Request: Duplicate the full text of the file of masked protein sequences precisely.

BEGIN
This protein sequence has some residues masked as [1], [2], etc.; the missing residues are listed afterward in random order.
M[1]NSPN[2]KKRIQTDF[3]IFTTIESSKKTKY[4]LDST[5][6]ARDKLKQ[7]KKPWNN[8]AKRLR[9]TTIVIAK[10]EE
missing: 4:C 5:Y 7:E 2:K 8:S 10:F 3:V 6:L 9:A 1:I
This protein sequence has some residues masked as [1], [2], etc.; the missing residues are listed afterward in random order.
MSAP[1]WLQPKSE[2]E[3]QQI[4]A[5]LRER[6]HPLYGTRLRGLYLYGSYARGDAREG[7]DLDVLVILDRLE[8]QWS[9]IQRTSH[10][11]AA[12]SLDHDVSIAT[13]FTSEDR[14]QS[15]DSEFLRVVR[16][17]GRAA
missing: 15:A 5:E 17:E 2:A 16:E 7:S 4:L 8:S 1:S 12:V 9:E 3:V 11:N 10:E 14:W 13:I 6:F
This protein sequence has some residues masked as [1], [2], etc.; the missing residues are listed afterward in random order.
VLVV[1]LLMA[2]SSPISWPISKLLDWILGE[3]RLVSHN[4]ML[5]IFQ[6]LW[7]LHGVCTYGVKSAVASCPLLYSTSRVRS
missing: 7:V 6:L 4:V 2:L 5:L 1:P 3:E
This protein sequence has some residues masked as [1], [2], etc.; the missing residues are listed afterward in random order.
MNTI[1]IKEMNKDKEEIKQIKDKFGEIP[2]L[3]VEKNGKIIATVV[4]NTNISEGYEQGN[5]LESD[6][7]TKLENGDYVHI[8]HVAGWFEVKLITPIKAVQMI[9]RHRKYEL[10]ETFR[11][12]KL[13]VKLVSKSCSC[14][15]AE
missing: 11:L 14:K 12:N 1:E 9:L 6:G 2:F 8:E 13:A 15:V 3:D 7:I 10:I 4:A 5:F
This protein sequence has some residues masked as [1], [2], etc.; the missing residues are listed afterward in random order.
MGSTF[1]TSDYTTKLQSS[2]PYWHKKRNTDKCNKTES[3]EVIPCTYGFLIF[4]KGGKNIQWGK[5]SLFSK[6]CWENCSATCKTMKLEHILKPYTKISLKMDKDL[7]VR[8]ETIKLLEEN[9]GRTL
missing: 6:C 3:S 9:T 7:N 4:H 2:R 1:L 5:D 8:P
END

This protein sequence has some residues masked as [1], [2], etc.; the missing residues are listed afterward in random order.
M[1]NSPN[2]KKRIQTDF[3]IFTTIESSKKTKY[4]LDST[5][6]ARDKLKQ[7]KKPWNN[8]AKRLR[9]TTIVIAK[10]EE
missing: 4:C 5:Y 7:E 2:K 8:S 10:F 3:V 6:L 9:A 1:I
This protein sequence has some residues masked as [1], [2], etc.; the missing residues are listed afterward in random order.
MSAP[1]WLQPKSE[2]E[3]QQI[4]A[5]LRER[6]HPLYGTRLRGLYLYGSYARGDAREG[7]DLDVLVILDRLE[8]QWS[9]IQRTSH[10][11]AA[12]SLDHDVSIAT[13]FTSEDR[14]QS[15]DSEFLRVVR[16][17]GRAA
missing: 15:A 5:E 17:E 2:A 16:E 7:S 4:L 8:S 1:S 12:V 9:E 3:V 11:N 10:E 14:W 13:I 6:F
This protein sequence has some residues masked as [1], [2], etc.; the missing residues are listed afterward in random order.
VLVV[1]LLMA[2]SSPISWPISKLLDWILGE[3]RLVSHN[4]ML[5]IFQ[6]LW[7]LHGVCTYGVKSAVASCPLLYSTSRVRS
missing: 7:V 6:L 4:V 2:L 5:L 1:P 3:E
This protein sequence has some residues masked as [1], [2], etc.; the missing residues are listed afterward in random order.
MNTI[1]IKEMNKDKEEIKQIKDKFGEIP[2]L[3]VEKNGKIIATVV[4]NTNISEGYEQGN[5]LESD[6][7]TKLENGDYVHI[8]HVAGWFEVKLITPIKAVQMI[9]RHRKYEL[10]ETFR[11][12]KL[13]VKLVSKSCSC[14][15]AE
missing: 11:L 14:K 12:N 1:E 9:L 6:G 2:F 8:E 13:A 15:V 3:D 7:I 10:I 4:A 5:F
This protein sequence has some residues masked as [1], [2], etc.; the missing residues are listed afterward in random order.
MGSTF[1]TSDYTTKLQSS[2]PYWHKKRNTDKCNKTES[3]EVIPCTYGFLIF[4]KGGKNIQWGK[5]SLFSK[6]CWENCSATCKTMKLEHILKPYTKISLKMDKDL[7]VR[8]ETIKLLEEN[9]GRTL
missing: 6:C 3:S 9:T 7:N 4:H 2:R 1:L 5:D 8:P